Burma

Suu Kyi Makes Parliamentary Debut

By Nyein Nyein 9 July 2012

Lower House parliamentarian and chairman of Burma’s opposition party National League for Democracy (NLD) Aung San Suu Kyi attended the Parliament in Naypyidaw on Monday, her first appearance at a parliamentary session since she was sworn in two months ago.

The fourth parliamentary session began last week and included other NLD MPs who were elected in by-elections in April. However, Suu Kyi requested a three-day break citing a need to rest following a tour to Europe last month.

Her presence at session was welcomed by one of the Lower House’s military appointees, Brig-Gen Wai Lin, who told The Irrawaddy that “it is good that Daw Aung San Suu Kyi is now attending Parliament. We very much welcome her.”

But Wai Lin would not comment on whether the military delegates will be supportive of the bills which the NLD said it will propose.

Suu Kyi said that today was her first chance to observe the Parliament, and that neither she nor other NLD representatives would submit any bills or proposals yet.

Speaking to reporters during the lunch break, Suu Kyi responded to a question about the vice-presidential position which is due to be named on Tuesday. “The person who is appointed vice-president should be someone who will work for national reconciliation,” she said of the post vacated recently by Tin Aung Myint Oo.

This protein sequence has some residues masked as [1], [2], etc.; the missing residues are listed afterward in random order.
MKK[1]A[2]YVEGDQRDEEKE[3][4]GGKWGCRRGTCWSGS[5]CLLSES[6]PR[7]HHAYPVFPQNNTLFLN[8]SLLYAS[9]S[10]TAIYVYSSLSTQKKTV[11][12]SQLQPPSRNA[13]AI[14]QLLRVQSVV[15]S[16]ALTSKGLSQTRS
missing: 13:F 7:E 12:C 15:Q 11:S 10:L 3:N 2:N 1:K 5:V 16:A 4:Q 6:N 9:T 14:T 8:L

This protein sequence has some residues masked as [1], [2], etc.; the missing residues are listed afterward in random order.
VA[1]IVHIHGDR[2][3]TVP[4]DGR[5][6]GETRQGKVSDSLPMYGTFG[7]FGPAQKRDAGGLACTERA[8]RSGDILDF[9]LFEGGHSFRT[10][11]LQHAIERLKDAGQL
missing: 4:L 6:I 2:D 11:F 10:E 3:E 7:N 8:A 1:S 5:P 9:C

MPs are required to submit proposed bills for discussion in advance of the meeting. Phyu Phyu Thin, the Lower House MP for Rangoon’s Mingalar Taung Nyunt constituency, said, “We NLD parliamentarians have not yet decided what to propose, but we will be meeting soon to decide.”

NLD leader Suu Kyi visited her constituency in Kawhmu last week, saying she wanted to assess her constituents’ needs before entering a parliamentary meeting. She then traveled to Naypyidaw on Sunday.

Suu Kyi won the April 1 by-election for Kawhmu constituency in Rangoon. She and her party’s 42 representatives were sworn in to Parliament on May 2 despite some controversy over the wording of the parliamentary oath.

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